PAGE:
Lieutenant Cyril Norman‘s Field Message Book offers a fascinating glimpse into the working life of an officer on the Western Front. His entries begin in August 1916 and end in February 1917 with the majority dated between January 22nd and 25th. Stuffed into the notebook are several “Messages and Signals” forms, progress reports and letters. I’ve included a gallery below containing a selection of pages from the notebook.
Cyril Norman was born on March 6, 1891 in Staleybridge near Manchester, one of four brothers, all of whom served in the First World War. Cyril served as a Lieutenant for several years in the Staleybridge Territorials and was with the 1/6th Cheshire Regiment when hostilities broke out in 1914. The battalion disembarked in France on Nov. 10 and was attached to several Divisions before becoming part of the 118th Infantry brigade (39th Division) on Feb. 29th, 1916. The first few entries in Cyril’s notebook would suggest that he temporarily served as a Staff Captain for the 116th Brigade.
In January 1917 Cyril was back with the 1/6th Cheshire Regiment and signing his notebook entries “CNorman, Lieut, OC ‘A’ Coy”. “A” Company was busy repairing trenches and dugouts in the Ypres Saliant and Cyril’s entries contain a lot of detail on the work they carried out.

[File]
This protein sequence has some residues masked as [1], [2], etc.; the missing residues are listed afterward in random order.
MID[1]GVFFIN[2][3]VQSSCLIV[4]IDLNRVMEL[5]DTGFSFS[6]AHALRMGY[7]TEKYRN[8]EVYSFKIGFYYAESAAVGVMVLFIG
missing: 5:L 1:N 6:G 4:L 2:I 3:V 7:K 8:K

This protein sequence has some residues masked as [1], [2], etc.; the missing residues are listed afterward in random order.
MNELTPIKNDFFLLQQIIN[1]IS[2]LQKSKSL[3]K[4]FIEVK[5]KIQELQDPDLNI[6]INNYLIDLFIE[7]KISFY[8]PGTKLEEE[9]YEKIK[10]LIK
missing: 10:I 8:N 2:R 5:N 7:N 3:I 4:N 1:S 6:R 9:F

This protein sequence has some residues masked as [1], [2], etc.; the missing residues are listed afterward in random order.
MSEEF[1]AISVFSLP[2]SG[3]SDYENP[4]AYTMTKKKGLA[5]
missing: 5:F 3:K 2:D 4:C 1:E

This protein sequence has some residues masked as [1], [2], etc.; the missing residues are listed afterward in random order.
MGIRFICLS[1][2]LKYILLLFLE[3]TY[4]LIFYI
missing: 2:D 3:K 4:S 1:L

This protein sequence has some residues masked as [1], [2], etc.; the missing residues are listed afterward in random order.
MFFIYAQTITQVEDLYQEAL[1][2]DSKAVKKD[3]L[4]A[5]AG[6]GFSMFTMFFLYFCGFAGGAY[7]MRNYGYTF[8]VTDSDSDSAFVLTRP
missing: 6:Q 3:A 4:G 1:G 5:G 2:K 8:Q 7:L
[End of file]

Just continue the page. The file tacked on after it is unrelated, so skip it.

His entries end on February 10th, 1917 but subsequent research revealed that Captain Cyril Norman was awarded a Military Cross on June 4th, 1917 (a correction appeared in the July 17th issue of the London Gazette). A brief article appeared in the July 27th issue of the Manchester Evening News. I’ve yet to find a description of how Cyril earned his award but I’m hopeful I will learn more once the 1/6th Cheshire Regiment war diary for this period appears online.
By January 1918 Captain Norman was attached to the Heavy Artillery section of the Australia Corps, where I believe he remained until the end of the war. He returned to Staleybridge in early 1919 and married Lydia Joan Birdwood. In May of the following year they, along with Cyril’s younger Daniel and his wife, emigrated to Canada aboard the White Star Liner “Baltic”. These former soldier / accountants were intent on a new life as fruit and poultry farmers on British Columbia’s Vancouver Island. Cyril Norman remained on the island all his life, dying in Comox on August 15, 1975.
Categories: Cyril Norman, Researching, Soldier-related Posts
The original gazette entry (where his name ws given wrongly) for his MC was the list for the King’s Birthday Honours, so it’s probable it was awarded for continuous good work, rather than a single act of gallantry. That being so, even the war diary may not be particularly revealing. Brigade and Division may reveal more (Corps and Army too, though those have not yet been digitised)
Thanks very much David, this makes a lot of sense. Had it been a single act of gallantry I would have thought it would have been mentioned in the article that appeared in the Manchester Evening News. I will be keeping my eyes peeled for the 39th Division and 116th & 118th war diaries. Thanks again.
I think this is a great piece of history. Is the field message book on display ? I would be Cyril Normans great grandson.
Thanks for your comment. The field message book is not on display so I included scans of a few of the more interesting pages. If I get a chance I might be able to add some more.
Is your family still on the island?
Thanks Steve, I will keep checking. My Grandfather is in Qualicum B.C. My father and I are in Ottawa